Left, right, tap-tap. The desert treated us with hot, hotter, hottest hostility, but I loved it all the more for it because Electra is my middle name, so I dote on rejection; we soldiered on for what could have been an afternoon or an hour, drying up and shrinking like the crunchy anchovies they feed you on the beaches in the Mediterranean. We knew we had to get to the nearest village, and fast, because we were running out of water, and also because we were desperate to tear our clothes off – the lower part, at least; neither of us ever fully understood the meaning of foreplay – but fucking makes you sweat, and we couldn’t afford to do that: though it was already 6pm, the sun hadn’t tired of draining water, blood, urine, spinal fluid, whichever liquid it could find, from our bodies; it seemed insatiable, like a newborn vampire, which was slightly odd; I didn’t remember it being this hot the day before, but then again, I didn’t remember much of the day before, either.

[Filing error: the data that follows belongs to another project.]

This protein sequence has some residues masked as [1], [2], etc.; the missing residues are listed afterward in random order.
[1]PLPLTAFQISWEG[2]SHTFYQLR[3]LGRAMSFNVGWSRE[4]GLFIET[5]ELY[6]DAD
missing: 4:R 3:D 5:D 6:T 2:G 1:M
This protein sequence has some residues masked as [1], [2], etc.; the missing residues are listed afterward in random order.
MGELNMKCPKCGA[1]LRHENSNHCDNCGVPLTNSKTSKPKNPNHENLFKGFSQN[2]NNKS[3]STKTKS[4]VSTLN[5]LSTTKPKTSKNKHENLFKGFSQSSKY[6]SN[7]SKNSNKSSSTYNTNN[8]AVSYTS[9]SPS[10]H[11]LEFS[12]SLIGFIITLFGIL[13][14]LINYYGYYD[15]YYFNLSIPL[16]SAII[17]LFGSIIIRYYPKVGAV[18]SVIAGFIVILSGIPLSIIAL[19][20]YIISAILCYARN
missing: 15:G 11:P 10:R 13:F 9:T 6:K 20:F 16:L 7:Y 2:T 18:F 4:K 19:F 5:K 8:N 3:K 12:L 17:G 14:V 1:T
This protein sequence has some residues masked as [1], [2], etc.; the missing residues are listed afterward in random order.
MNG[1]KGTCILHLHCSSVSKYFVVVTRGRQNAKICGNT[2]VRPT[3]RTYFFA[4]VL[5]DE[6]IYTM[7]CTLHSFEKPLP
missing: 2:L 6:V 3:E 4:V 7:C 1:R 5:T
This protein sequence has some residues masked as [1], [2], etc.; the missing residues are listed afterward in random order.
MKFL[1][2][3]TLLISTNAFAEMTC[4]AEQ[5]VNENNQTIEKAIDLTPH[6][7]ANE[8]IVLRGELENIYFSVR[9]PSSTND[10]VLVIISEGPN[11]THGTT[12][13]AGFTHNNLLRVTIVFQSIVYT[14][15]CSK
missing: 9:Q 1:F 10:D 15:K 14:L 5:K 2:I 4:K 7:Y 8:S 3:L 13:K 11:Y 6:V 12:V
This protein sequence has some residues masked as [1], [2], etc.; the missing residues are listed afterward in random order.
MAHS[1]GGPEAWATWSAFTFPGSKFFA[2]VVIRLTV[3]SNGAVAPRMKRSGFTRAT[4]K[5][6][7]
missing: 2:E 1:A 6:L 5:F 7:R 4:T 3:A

First comes the haze. I lost my concentration and stepped into a crater, twisting my weak ankle, the one that got stuck in a bicycle wheel when I was five years old. I gasped and uttered a “Do riti!”, but then my lips curved into a crooked smile that told me more reliably than anything else that I was glad to lean on his arm. I let him examine the ankle, and then we moved on, more slowly, because it turned out I had a slight sprain, even though I didn’t feel it. I couldn’t tell how long it had been since we set off from my base camp of half-a night and half-a day, where he found me sitting down and staring at my feet, brain half-fried because I had taken off my sunhat at mid-day. High on antibiotics and the sunlight, I slalomed around the craters and kicked into dried cakes of dirt and llama shit with my healthy foot, grinning a little because the Wanderer, bent under his backpack and mine, was pouting behind my back; he lost most of his child-like habits by the time we met.
“Where did you last see him?”
“Four days ago, about 50 kilometers north-west from here. I pulled out the Luger, but it wasn’t loaded. He disappeared in a cloud of smoke. He’s become very dramatic.”
“Did he say anything?”
“Did he still have the snake?”